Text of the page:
This new version of the App recognizes many more products and has localised product listings. New countries are continuously added, so chances are that your country is included or will be included soon. Beat the Microbead is now a truly worldwide campaign!
For more information go to the website:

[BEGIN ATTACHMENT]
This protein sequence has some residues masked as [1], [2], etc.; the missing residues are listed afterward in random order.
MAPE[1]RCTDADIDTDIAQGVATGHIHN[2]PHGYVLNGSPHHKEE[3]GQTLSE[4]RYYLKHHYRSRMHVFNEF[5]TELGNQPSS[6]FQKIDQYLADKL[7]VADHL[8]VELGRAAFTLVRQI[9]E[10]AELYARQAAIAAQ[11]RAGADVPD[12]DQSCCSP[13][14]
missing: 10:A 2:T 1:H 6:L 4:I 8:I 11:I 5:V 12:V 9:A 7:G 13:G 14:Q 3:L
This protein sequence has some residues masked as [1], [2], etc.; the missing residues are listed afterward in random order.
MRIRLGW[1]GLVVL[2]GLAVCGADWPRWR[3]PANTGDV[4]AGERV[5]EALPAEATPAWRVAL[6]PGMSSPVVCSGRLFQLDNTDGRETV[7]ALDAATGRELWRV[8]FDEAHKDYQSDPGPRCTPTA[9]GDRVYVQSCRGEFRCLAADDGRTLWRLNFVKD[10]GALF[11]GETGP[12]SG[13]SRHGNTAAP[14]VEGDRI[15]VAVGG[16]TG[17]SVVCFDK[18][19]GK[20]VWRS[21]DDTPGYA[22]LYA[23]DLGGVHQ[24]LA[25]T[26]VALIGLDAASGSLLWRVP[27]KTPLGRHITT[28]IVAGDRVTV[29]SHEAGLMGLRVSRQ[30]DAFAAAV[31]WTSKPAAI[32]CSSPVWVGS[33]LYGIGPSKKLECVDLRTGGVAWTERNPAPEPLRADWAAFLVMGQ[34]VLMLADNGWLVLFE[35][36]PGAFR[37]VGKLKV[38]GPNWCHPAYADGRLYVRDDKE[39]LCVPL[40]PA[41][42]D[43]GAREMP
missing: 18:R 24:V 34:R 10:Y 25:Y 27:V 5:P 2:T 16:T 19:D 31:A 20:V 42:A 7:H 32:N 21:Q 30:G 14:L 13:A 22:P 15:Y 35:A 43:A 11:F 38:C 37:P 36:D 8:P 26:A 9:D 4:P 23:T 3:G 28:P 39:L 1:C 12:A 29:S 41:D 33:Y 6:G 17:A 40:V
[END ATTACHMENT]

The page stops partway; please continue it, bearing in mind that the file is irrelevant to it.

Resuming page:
Heh, another shooting. It's almost expected news now I feel like. It's not every other news story, it's not plastered on my front page. It just sits neatly in my trending section along Hulk Hogan. It enrages me not just because of the people that died and were injured, but because it reminds me of our failure. Our failure as a community. It reminds me that we keep failing to take care of each other. In each community this happens in there are many people, because this shooter was just the one who got the courage to do it, who are so desperately angry and sad that they feel the need to not only end their life, but that of others as well. I say the communities are failing because it is evident that there are people out there who are that anguished and yet everyone has ignored them, no one reached out. That they were made to feel by their community that they couldn't be helped, that no one would listen, that reaching out and telling others that they felt abandoned by this world and didn't know what to do was not an option. How many shootings will have to happen before we realize this? I am not condoning the shooting in anyway, it is horrible what happened, but the communities, the families, and friends of this individual are partly at fault. Until we wake the hell up and realize that our fates are connected, that our individual happiness is dependent on the happiness of others; till we finally have compassion for each other and reach out not just to our loved ones, but to anyone who is in need, we will continue to see these tragedies occur. This is not a gun problem. Make them illegal, they'll be bought illegally. This is a mental health problem disguised as a gun problem. This is an empathy, an apathy problem, it is a problem caused by our false disassociation from each other. Please, please wake up.